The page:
Today there are 22 cooking schools in Lima. We are producing more than 1,000 cooks annually trained in schools here in Lima. And they all have work. Not all here in Peru but all over the world. Right now it is selling point to be a chef from Peru.

What is the downside?

One of the problems is that most of the cooking schools here teach other ways of cooking, not Peruvian food. That’s one of the reasons I have sponsored a school, a public school through the government, specifically to teach Peruvian cuisine.

I tell people, "What are you doing? If you want study French cooking go to Paris don’t come here. Do you want to go to China to learn how to cook Boeuf Bourguignon or to learn how to cook Peking Duck?"

People should come here to study how to make ceviche, causa, anticucho and Peruvian dishes like that. They don’t come here to learn how to cook spaghetti bolognaise.

How has the popularity of Peruvian and NovoAndino food affected the restaurant industry?

Right now there are about 500 Peruvian restaurants in the world. What we would like to see is that expand to 200,000 in the next 20 years. Which is not impossible when you look at other cuisines that have taken off in the past. There are much more than 200,000 Mexican restaurants in the world today and those restaurants increase the exports of products from Mexico.

It is not just what these restaurants are buying. These restaurants led to an acceptance of Mexican cooking and now you find fajitas and tacos and the ingredients to make them in supermarkets everywhere. People are cooking these dishes in their homes. Not all of this comes from Mexico but there is a greater demand for Mexican products as a result.

What is the key for your approach to the business?

There is a main philosophy for our entire organization – use the best products possible, buy product daily, keep the best people, all the chefs all the managers, keep them in the organization – and that is the core of what we do. But if it is possible to use technology or techniques to achieve those things, we use them.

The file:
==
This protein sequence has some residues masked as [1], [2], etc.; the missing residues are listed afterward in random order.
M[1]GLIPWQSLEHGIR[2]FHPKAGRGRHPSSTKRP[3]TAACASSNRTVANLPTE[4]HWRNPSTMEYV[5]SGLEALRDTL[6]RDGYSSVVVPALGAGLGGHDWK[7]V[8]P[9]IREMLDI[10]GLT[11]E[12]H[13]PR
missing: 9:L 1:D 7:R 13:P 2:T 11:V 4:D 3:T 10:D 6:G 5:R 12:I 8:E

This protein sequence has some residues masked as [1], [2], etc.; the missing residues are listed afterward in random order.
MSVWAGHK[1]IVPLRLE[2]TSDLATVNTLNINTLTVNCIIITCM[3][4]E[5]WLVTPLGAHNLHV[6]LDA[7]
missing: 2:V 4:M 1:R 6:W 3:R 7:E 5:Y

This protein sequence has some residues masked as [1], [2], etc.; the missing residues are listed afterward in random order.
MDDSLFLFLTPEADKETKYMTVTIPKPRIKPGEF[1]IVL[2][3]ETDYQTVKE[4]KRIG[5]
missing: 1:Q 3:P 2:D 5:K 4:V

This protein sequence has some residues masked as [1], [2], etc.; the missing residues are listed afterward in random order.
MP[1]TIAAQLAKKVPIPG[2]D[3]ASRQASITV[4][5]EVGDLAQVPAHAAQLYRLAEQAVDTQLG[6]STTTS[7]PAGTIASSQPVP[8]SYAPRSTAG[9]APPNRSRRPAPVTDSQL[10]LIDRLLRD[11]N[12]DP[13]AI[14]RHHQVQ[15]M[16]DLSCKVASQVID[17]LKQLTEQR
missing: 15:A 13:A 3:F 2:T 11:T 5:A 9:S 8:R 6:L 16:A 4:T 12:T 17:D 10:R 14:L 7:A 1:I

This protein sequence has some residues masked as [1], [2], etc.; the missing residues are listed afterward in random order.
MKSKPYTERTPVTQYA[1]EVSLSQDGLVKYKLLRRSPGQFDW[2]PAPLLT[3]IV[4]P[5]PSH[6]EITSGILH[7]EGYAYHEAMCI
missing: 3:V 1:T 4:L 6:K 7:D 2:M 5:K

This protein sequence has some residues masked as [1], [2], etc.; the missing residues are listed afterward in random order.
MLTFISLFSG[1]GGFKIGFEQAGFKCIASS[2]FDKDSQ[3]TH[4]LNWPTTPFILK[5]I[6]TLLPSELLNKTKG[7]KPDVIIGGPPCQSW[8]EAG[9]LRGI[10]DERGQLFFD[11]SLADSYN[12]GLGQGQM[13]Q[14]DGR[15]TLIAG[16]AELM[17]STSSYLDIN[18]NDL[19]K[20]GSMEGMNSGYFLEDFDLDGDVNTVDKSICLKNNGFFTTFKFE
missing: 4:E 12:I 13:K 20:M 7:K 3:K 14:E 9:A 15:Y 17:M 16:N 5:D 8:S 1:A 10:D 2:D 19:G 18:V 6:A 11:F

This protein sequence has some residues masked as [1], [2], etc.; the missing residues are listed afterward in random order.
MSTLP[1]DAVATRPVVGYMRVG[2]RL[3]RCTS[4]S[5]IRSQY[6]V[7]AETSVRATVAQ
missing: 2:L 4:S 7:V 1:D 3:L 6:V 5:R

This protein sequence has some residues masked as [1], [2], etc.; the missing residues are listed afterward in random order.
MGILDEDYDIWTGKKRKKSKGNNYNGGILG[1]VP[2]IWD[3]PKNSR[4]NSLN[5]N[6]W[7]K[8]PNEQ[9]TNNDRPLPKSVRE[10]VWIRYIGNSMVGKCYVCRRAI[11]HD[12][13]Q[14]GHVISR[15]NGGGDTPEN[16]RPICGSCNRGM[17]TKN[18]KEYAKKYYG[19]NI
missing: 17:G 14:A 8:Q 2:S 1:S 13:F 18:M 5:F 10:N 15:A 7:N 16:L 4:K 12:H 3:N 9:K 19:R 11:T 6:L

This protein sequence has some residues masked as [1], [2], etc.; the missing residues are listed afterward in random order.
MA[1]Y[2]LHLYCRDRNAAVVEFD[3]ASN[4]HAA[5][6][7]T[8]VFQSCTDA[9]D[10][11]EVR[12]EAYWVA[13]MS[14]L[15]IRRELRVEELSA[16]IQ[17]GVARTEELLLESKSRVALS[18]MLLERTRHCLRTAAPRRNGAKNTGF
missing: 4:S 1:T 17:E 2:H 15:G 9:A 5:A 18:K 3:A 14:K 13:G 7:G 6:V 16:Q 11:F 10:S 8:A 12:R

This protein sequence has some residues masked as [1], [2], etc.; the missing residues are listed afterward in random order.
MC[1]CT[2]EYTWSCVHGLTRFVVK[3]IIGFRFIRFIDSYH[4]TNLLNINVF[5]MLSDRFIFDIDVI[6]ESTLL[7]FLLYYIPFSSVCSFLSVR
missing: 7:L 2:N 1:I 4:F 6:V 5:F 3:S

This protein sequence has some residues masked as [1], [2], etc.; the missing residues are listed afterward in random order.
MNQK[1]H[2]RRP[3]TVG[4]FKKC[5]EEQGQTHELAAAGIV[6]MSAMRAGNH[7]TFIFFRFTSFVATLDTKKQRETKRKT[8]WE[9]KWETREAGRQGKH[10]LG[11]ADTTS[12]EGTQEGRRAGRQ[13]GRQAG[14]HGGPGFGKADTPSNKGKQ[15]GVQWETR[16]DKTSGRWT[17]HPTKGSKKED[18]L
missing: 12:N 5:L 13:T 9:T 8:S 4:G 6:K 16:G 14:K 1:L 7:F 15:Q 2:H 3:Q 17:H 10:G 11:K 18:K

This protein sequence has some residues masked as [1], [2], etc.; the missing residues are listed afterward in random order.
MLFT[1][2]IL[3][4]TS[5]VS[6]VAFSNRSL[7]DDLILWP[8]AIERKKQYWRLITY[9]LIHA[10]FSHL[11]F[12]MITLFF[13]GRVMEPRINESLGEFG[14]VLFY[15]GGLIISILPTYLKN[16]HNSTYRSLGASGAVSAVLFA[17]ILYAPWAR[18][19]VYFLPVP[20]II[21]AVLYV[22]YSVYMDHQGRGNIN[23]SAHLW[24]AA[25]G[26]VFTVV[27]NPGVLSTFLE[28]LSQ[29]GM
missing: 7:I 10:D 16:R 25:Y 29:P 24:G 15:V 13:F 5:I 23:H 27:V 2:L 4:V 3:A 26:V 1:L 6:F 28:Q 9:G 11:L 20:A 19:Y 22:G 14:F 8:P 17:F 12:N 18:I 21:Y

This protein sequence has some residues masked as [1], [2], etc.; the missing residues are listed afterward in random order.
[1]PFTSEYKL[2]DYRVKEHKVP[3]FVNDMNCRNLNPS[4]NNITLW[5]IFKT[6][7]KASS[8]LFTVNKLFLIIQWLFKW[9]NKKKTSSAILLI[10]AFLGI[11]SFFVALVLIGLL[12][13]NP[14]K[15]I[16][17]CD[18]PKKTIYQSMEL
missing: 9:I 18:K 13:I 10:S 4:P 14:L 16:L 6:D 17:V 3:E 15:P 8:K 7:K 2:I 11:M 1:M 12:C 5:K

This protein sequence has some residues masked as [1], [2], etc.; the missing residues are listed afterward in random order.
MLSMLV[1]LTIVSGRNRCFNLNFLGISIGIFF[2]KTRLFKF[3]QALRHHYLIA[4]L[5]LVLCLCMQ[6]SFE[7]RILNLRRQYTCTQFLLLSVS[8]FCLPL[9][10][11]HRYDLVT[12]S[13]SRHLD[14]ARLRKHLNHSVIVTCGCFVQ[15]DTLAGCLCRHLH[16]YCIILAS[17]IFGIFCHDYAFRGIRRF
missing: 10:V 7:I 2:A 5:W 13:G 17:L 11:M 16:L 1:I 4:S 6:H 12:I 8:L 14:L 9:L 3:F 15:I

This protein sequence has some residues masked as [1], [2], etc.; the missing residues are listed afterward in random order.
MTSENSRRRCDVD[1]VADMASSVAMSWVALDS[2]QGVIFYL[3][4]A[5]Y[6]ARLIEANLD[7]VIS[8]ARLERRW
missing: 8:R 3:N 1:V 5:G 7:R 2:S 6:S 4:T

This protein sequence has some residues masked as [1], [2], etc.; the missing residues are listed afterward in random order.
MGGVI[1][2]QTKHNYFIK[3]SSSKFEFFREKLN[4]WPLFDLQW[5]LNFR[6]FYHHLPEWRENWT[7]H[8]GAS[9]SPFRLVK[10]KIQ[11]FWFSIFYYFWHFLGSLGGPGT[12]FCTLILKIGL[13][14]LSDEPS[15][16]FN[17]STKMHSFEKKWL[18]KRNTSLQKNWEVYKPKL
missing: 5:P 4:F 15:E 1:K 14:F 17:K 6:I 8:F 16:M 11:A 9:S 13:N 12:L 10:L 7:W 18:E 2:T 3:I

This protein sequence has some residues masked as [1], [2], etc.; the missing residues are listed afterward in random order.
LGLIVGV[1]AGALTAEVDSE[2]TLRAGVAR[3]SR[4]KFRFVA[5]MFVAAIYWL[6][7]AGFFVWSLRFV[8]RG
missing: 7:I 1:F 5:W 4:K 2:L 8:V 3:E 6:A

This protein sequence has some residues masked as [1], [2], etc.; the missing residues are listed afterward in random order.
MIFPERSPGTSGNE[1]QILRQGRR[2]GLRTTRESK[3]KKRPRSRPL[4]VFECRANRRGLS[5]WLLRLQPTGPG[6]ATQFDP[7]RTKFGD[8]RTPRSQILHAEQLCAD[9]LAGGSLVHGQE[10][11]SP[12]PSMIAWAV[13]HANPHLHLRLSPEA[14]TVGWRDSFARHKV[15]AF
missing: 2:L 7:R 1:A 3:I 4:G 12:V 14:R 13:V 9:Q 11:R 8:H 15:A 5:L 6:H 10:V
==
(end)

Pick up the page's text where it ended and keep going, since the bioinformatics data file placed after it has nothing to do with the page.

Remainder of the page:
Success is not in the plate, it is in the experience. Because success is not in what you sell but rather in if the customer comes back. Our philosophy across all of our brands is to build a relationship with the customer - a long term relationship.

We are not interested in being the fashionable restaurant for one or two years. We don’t want to be the type of restaurant that people go to because everyone else is going. A key part of that is the people that live there, year round.

What was your intent when you originally opened Astrid y Gaston in Lima?

I was 23 years old when I had the idea to open Astrid y Gaston and it took a year to open. When I was a young cook my dream was to have one restaurant but not in Lima - in the country with a small farm and everything.

When I opened Astrid y Gaston my food was French. I had been trained by French chefs so that was what I offered in my restaurant. My idea of fine dining at that time was only French cuisine. We did very well from the very first day.

Why did you choose to start integrating Peruvian food into the menu?